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Ratatouille (2007) Print E-mail
Friday, 29 June 2007
When better CGI-animated films are made, Pixar will make them, and has done so again with “Ratatouille.” Though it's somewhat too long with a few too many climaxes, this lively movie is great fun, and the best love letter to great cooking since at least “The Big Night” and maybe even “Babette's Feast.” Here, the chef is a rat (rendered relatively realistically for an animated film); his slight stature as a rodent, and inability to speak in human languages, limit him-but these are challenges to overcome. Which leads to this being the best story of a rodent and a human friend since Disney's “Ben and Me,” lo these many years ago. (That short was released in 1953.) This time out, the writer-director is the immensely talented Brad Bird, who also made “The Iron Giant” (for Warners) and Pixar's “The Incredibles.”

The title refers to a robust vegetable stew, the food of French peasants, not the main character, who's called Remy (voice of Patton Oswalt). He's a country rat with ambitions; he has a great sense of smell, and therefore taste, and has become crazy to learn how to cook. He also can read-but assures his skeptical brother Emile (Peter Sohn) that he doesn't read “excessively.” They're among a passle of rats, led by their stout father Django (Brian Dennehy), who live on a farm. His father uses Remy's amazing talent of super-smell to check food for poison. Nothing much else. He keeps insisting that Remy accept his status as a rat.

The old lady who lives on the farm likes to cook herself, and has “Anyone Can Cook,” a cookbook by celebrated Parisian chef Auguste Gustea (Brad Garrett) who, alas, recently died. Remy, too, has come to love the book, and likes to try out recipes, sometimes with Emile's unsure help, but occasionally they end disastrously.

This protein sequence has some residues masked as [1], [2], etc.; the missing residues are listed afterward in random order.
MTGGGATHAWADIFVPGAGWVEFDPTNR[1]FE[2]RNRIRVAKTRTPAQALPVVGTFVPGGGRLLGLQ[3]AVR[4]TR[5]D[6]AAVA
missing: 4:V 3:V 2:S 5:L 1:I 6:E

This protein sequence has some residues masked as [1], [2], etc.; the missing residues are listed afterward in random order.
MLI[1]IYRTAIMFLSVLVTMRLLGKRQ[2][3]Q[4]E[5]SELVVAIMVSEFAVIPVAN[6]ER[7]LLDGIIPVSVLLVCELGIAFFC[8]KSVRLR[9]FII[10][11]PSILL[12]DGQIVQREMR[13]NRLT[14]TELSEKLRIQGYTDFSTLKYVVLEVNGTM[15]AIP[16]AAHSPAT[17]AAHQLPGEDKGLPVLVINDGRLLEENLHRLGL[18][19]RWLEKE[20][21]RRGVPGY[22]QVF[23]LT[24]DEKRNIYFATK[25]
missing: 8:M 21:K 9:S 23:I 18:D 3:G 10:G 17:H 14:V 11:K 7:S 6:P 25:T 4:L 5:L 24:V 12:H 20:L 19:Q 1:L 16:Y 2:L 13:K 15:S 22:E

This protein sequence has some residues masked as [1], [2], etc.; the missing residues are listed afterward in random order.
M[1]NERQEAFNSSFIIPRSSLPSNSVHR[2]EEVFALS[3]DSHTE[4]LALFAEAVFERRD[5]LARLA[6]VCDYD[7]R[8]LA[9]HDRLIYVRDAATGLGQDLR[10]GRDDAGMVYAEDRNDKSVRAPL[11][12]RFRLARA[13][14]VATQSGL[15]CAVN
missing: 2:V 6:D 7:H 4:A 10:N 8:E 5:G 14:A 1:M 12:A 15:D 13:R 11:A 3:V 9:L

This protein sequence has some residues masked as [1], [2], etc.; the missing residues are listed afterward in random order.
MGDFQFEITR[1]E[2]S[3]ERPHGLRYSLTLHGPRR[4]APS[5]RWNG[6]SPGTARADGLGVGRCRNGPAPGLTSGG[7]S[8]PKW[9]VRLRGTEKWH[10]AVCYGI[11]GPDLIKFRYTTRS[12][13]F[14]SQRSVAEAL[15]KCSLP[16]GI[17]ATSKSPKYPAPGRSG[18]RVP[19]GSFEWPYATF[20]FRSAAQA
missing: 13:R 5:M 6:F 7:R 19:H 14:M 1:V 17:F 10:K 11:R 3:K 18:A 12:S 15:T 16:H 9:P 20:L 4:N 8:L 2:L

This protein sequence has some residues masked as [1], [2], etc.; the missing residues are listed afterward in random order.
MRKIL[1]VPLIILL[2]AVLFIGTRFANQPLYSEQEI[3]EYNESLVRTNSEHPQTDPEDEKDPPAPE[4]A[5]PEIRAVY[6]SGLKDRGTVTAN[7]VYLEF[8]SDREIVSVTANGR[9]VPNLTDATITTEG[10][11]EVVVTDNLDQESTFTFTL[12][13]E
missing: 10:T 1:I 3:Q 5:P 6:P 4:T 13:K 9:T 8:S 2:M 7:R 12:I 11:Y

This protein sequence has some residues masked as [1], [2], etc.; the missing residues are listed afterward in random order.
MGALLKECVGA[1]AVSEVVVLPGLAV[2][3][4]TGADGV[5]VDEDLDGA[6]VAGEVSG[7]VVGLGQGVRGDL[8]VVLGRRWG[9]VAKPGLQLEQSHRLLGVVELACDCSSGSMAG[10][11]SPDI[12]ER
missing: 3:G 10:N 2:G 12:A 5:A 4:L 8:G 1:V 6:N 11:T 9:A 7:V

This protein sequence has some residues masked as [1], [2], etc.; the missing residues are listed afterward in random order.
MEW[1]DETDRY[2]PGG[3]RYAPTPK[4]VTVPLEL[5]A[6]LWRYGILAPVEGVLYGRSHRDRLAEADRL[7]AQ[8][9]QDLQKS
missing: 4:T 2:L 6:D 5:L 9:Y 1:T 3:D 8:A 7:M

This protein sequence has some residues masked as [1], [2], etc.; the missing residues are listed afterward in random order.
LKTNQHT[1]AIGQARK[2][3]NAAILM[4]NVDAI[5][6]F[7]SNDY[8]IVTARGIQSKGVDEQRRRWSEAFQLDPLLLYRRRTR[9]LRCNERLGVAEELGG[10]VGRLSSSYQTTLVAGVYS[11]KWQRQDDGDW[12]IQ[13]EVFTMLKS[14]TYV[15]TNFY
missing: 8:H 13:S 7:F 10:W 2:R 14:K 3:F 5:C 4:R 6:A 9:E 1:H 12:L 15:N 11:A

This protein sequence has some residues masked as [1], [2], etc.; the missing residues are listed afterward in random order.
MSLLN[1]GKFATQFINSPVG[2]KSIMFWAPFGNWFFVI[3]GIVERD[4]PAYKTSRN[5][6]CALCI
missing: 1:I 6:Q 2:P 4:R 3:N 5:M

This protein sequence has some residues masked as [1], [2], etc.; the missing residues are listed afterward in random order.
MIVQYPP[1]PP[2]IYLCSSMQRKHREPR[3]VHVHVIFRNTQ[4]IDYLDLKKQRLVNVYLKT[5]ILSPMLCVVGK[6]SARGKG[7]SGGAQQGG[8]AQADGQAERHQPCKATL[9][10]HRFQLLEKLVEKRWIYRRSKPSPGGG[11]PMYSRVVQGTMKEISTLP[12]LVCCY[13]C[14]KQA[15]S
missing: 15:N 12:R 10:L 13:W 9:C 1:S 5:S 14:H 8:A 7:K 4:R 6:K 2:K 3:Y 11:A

One such calamity leads to the old lady suddenly learning her walls are full of rats, so she hauls out a shotgun and blasts away. The rats scurry off into the nearby sewer-their motions are often very rat-like-but Remy is separated from the rest. He drifts into an area unknown to him, and has some scary moments scampering around, looking for shelter. (He runs on all fours, but usually stands on his hind legs; as he tells Emile, he doesn't want to have to keep washing his forepaws.) He's advised by a floating spirit of Gustave; he knows it's just a figment of his imagination-in fact, the spirit tells him that's all he is-but he still relies on the judgment of this illusory chef.

Especially when he realizes, to his astonishment, that he not only has reached Paris, the city of enchantment, but he's actually in Gustave's, the famous restaurant founded by the late Auguste. However, he knows that he's regarded as mere vermin, and so flees. As he passes a kettle where new garbage boy Linguini (Lou Romano) is surreptitiously trying to cook soup, Remy tastes it and shudders. But he pauses before exiting; he's a chef, and he just cannot help trying to improve that soup. He scampers around, adding a bit of this, a dash of that.
And the finished soup is delicious. Diminutive Skinner (Ian Holm), the chef who now runs Gusteau's, is scornful of Linguini, who's a doofus, but saucier Collete (Janeane Garofalo) points out the customers liked his soup. Okay, so Linguini's hired-but first he has to get rid of that rat he just captured. The rat, of course, is Remy, who just in the nick of time, convinces Linguini that they can communicate. It takes some doing, but Linguini finally realizes the rat is a “little chef” (as he always calls him), and allows Remy to hide under his toque (chef's hat), where he tugs on Linguini's hair, guiding him like a puppet.

To Skinner's astonishment-and dismay-Linguini seems to have suddenly become a great chef. Maybe he can please the palate of domineering restaurant critic Anton Ego (amazingly, Peter O'Toole), known as The Grim Eater. If he gives the reborn Gusteau's a favorable rating, they're home free.